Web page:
In his acclaimed poem “America” from 1956, Allen Ginsberg warned about the new vices of American society. Beyond the clear demonization of communist ideals, the star of the beat generation warned about the growing influence of the media on the thinking of individuals.
With globalization, the commodity fetishism disguised as the American dream entered not only the minds of the citizens of the United States but the rest of the globe. In addition, with the financialization of the economy, the debt culture also surpassed the American borders, reaching the countries of the Global South.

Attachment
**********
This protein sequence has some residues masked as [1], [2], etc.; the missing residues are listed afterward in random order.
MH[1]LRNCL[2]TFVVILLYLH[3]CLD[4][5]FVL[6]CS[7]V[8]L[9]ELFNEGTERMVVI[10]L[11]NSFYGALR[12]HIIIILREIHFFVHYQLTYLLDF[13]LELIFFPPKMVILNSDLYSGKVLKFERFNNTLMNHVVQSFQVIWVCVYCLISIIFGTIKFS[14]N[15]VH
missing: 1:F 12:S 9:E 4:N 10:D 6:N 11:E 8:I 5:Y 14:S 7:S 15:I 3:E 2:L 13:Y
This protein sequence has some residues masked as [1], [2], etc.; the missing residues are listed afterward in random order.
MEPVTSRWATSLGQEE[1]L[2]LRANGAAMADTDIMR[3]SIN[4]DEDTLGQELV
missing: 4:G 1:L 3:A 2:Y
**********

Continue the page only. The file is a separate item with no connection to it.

There is no day when the media does not bombard us with advertisements that promote a consumer culture, inciting us to acquire goods that we cannot afford with our income. This is where credit plays the role of a “savior entity” through which we can satisfy our deepest desires. However, unlike the developed countries, which have high levels of access to financial services, the underdeveloped countries are subject to a subordinated financialization that limits the possibilities of households and non-financial companies of acquiring a loan and, consequently, complicates the satisfaction of our consumerist spirit and the development of the productive sphere. The notion of subordinated financialization was first proposed by Jeff Powell (2013) to designate the specific way in which financialization manifests itself in underdeveloped economies. The level of access to financial services that a country has is known as financial inclusion, however, in the case of Mexico, this level is so low that we are facing financial exclusion.Read More »